Whatever your opinion on special or limited editions, when it comes to the Speedmaster, Omega has released some that have become almost as desirable as its more traditional iterations. Despite the fact that the Speedmaster's design has become, for lack of a better word, iconic, it is by no means rigid, and adapts well to a variety of configurations and complications. Nothing illustrates this adaptability better than the models that celebrate the watch's long and fruitful association with NASA--or to commemorate the Speedy itself.
Omega started releasing special editions of the Speedmaster as early as 1969. An example in solid 18k gold was released the year of the moon landing, and is the first limited edition of Speedmaster. Its bold gold dial and red tachymeter bezel are a playful take on the Speedy's more traditional color scheme, and examples of this limited edition are highly coveted by collectors.
Two decades later, in 1985, Omega released a limited edition that has gained near mythical proportions--the Speedmaster Professional Moonphase.
To be sure, there's undoubtedly a touch of eccentricity in a watch with a moonphase indicator. There's a particular use for it that doesn't see much application in today's world, unless you're a farmer or a fisherman. But the addition of a moonphase to the Speedmaster just makes sense, given the fact that it actually went to the moon.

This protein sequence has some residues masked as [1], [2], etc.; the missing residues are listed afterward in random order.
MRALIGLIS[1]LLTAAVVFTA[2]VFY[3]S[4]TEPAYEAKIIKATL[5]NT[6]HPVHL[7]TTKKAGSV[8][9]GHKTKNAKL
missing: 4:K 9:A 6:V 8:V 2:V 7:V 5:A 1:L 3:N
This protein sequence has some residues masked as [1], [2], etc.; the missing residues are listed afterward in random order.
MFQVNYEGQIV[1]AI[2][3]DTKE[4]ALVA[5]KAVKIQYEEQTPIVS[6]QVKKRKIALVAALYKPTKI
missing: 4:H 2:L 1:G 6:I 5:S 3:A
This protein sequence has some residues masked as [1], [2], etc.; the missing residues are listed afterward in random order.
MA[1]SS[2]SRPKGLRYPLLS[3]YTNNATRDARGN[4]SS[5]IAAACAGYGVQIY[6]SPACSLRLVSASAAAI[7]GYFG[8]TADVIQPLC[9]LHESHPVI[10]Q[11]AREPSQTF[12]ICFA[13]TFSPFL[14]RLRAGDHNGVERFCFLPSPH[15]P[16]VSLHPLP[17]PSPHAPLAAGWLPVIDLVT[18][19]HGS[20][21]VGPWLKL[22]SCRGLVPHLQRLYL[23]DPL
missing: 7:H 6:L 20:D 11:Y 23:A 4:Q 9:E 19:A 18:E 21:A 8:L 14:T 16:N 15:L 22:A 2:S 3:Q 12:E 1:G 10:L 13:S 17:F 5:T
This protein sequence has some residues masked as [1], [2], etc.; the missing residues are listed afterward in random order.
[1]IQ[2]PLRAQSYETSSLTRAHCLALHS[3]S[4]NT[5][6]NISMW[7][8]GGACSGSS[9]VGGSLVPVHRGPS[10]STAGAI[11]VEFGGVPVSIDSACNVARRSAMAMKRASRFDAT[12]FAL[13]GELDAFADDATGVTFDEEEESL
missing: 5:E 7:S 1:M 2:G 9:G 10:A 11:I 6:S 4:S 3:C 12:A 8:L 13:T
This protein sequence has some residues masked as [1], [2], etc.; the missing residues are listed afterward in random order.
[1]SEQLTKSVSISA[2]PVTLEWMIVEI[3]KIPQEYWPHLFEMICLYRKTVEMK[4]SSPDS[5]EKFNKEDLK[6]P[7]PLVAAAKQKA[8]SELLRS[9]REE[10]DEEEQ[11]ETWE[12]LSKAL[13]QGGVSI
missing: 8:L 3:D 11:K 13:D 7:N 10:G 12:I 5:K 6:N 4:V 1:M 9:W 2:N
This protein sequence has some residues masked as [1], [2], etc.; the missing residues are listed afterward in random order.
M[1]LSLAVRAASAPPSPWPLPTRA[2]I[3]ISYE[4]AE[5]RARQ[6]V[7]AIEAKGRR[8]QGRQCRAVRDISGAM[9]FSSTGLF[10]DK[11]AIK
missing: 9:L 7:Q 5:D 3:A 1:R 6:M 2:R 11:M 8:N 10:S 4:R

Additionally, this marked the first time that the Speedmaster would ever include that complication.
While that fact alone makes it significant, it's also rare--exceedingly so. Though production numbers of the Reference 345.0809 are inexact, the late (and great) Chuck Maddox put it to about 1300 pieces in stainless steel. For a manufacture that releases "limited editions" that number in the thousands, the Speedmaster Moonphase's relatively modest run makes it all the more desirable.
This particular example is unusual in that it bears a case number of 145.0809--the designation that Omega used to signify a watch sold on a strap. Yet somewhere along the way, a previous owner sourced and installed a Reference 1447/809 bracelet, which is in fact correct for the Reference 345.0809. The Reference 1447 bracelet is itself rare as well, used for only a few years in the early 1980s before being replaced by the Reference 1450.
The Reference 1447 bracelet is distinguished by its sold end links and a quick-release clasp, which allows for easy removal and adjustment.
Internally, the watch is powered by the Calibre .866 movement, a modified Calibre .861 which is the first Speedmaster calibre to include a moonphase.
As one can imagine, a watch that's so few in numbers comes up rarely on the market--for our part, this is the first one we've ever come across.
Complete with box, it is a worthy addition to the stable of Omega Speedmaster models, a time capsule that cements the Speedmaster in the pantheon of horological greats.